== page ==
“Broken hallelujah,” Part 2

Part 2 of my recounting of my sister Melanie Kay Brown Gentry‘s memorial service at the Roanoke (Virginia) Church of Christ on November 12, 2022. Part 1 can be found here.


“I love the Progressive Insurance commercials where Dr. Rick advises young homeowners on how ‘not to become like their parents.’ I shouldn’t, because I am the parent, but I do.

There is one in particular: a young homeowner, who looks a lot like me, proudly holds up a ‘website’ he’s printed from his computer. Dr. Rick coolly replies, ‘We don’t need to print the internet.’

“Well, thank goodness my sister A. does! Because if she hadn’t, then we might not have ever been able to recover Melanie’s blog and several entries she posted from 2015 to 2019.

“She called her blog, domesticityblissity. My sister had both a sense of humor and irony.

“Starting out, and I don’t mean anything derogatory by using this term, hers was a ‘mom blog’. Melanie wrote about the ups and downs of raising her children, who were teenagers by then, chronicled some of their funny and poignant stories, and reflected on how she and J. were adapting to their evolving roles as parents.

“But in 2018, her blog took a hard turn.

“I will read one post post in its entirety because it marks that point. Until then, she had kept mostly quiet about her battle with von Hippel-Lindau Disease, but here she makes clear here in no uncertain terms just how difficult the struggle had become and details the many areas of her life that had taken a turn for the worse.

“From March 30, 2018, ‘Coming out of the chronically ill closet’:

After barely beginning to experiment with sharing a little about my life through this format in 2015, everything came to a screeching halt for me. Last I checked, nearly three years ago, I was describing myself as a mother of three teenagers and sharing some of their more riveting high school antics. Fast forward to present day, and life looks very different for me. Now two are juniors in college 1300 miles away from home, and the youngest is a freshman at a much closer, in-state university. Everything is what one might expect with them in those stages of life, but for me, not so much.


“The very summer after my two oldest, twins, graduated from high school and began their college adventures, I simply and without much notice, fell apart. One might expect a mom to grieve and have lifestyle changes when the kids fly the coop, but this was more than that. While I will not go into a list of symptoms at this time, I will say that the following years turned into a progressively downhill rat race of hospital stays, tests, doctor visits, tears, disappointments, falls, broken bones, prayers, physical therapy, more bruises, and trying things I would have never dreamt of trying, all in hopes of feeling better and reclaiming my normal.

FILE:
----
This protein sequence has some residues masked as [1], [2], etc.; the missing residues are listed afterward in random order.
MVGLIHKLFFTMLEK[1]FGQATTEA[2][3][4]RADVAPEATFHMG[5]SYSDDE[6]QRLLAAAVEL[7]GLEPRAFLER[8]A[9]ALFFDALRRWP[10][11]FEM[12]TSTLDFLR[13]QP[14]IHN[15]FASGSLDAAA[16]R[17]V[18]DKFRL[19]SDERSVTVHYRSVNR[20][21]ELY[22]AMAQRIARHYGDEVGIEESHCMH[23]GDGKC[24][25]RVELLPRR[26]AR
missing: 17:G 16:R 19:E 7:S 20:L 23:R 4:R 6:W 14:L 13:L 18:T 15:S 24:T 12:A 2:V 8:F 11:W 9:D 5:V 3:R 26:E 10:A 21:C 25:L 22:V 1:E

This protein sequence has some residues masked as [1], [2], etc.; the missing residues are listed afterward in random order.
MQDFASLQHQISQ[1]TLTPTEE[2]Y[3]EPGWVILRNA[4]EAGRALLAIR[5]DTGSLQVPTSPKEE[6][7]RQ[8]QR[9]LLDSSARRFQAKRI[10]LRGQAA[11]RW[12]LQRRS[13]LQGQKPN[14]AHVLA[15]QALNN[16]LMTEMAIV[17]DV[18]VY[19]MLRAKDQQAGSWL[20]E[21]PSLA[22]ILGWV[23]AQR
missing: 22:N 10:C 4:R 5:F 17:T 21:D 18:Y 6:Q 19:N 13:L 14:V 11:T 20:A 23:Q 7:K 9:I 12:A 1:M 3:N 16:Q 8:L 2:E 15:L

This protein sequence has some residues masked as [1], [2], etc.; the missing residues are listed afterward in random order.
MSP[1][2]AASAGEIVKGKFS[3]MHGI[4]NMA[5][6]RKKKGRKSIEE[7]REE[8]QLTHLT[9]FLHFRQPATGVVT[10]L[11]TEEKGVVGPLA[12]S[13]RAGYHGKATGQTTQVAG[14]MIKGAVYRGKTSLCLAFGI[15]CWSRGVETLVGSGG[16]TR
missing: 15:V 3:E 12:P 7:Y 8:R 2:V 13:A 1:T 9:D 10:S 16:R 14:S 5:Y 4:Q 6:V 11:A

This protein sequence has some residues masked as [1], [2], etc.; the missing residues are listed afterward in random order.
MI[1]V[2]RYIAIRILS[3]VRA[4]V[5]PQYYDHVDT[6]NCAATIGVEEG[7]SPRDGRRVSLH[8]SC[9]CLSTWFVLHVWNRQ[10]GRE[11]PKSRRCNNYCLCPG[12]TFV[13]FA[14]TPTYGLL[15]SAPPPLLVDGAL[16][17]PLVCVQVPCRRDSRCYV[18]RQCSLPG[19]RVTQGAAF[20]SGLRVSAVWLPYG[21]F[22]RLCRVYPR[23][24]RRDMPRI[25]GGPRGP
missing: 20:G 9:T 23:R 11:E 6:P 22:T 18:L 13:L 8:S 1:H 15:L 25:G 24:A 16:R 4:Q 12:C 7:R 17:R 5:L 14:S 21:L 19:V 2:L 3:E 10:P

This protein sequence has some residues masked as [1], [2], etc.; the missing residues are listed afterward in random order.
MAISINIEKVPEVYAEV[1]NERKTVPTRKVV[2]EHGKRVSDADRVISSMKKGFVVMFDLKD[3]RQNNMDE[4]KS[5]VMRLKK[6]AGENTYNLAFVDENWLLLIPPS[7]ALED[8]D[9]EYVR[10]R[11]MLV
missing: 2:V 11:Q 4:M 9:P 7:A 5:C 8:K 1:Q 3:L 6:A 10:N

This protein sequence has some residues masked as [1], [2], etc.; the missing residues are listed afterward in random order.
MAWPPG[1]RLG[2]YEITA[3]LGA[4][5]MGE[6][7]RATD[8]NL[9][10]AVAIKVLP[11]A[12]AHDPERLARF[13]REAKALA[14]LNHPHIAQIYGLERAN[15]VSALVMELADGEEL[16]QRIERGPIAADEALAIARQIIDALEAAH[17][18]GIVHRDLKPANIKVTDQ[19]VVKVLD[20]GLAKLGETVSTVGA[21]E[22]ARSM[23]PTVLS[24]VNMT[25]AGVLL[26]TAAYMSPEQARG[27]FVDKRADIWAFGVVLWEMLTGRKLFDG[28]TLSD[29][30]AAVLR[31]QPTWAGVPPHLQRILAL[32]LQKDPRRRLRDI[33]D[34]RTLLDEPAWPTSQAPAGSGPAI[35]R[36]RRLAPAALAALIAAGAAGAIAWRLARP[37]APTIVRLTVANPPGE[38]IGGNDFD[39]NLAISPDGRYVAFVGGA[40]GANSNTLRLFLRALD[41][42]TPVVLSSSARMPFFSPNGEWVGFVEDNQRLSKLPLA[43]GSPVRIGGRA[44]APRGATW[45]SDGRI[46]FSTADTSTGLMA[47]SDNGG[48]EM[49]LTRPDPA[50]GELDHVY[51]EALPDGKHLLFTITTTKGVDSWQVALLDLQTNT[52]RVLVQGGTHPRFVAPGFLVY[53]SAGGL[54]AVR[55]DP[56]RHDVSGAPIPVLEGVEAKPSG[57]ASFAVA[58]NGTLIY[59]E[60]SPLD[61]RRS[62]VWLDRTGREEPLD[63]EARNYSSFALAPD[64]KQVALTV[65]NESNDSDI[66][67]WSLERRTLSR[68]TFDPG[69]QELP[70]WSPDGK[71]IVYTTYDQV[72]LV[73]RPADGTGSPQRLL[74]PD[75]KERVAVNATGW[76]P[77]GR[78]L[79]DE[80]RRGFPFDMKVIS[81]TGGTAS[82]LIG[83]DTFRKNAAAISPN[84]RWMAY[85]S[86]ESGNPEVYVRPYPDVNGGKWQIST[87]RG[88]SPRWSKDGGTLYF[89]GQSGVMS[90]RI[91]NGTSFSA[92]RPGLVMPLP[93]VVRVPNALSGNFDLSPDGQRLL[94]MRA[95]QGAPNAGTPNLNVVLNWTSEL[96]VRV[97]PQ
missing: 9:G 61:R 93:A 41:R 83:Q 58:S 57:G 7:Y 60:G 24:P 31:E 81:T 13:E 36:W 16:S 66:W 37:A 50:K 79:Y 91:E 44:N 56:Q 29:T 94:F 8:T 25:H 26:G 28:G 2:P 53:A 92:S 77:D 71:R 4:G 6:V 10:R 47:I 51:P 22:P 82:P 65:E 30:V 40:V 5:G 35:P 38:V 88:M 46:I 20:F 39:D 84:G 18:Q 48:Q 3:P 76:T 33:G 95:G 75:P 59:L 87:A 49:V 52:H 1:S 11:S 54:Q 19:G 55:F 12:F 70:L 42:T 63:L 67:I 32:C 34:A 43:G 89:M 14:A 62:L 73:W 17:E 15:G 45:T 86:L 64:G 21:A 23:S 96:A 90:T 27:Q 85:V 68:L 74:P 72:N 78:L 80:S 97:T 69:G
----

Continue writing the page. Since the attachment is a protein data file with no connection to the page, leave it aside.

“Because my family has relocated four times since my marriage in 1994, it is very easy to “see” the different stages of life as they’ve progressed and divide life into boxes:


  • Newlyweds, husband medical school, no kids, me working
  • Residency, long work hours, first home, babies, very tired
  • Husband’s first job, preschool/young elementary kids, fluctuating weight, trying to figure out what happened to pre-kid fun, looks, and youth
  • More settled in career, getting our social groove back, late elementary-middle school kids, fitness revitalized
  • New job for husband, middle to high school kids, soccer, ballet, volunteer work, BUSY and expensive
  • Empty nesters, hard-working husband, health decline for me, faith challenged, college kids, even more expenses


“I could not be happier for my kids and husband and their knack for doing life well. I do consider it a true blessing and am very grateful for the many years and many words–lots of words–talking, advising, instructing, disciplining, training.


“It would be an understatement to say I took my job of parenting extremely seriously!


“I do see the timing allowed me the many years of good health, time, energy, and resources to devote to the children in hopes they would become responsible, kind, and compassionate, independent thinkers.


“I can also see the timing is such that I can focus on myself, how to best navigate my newly acquired disabilities, and adapting to my new normal.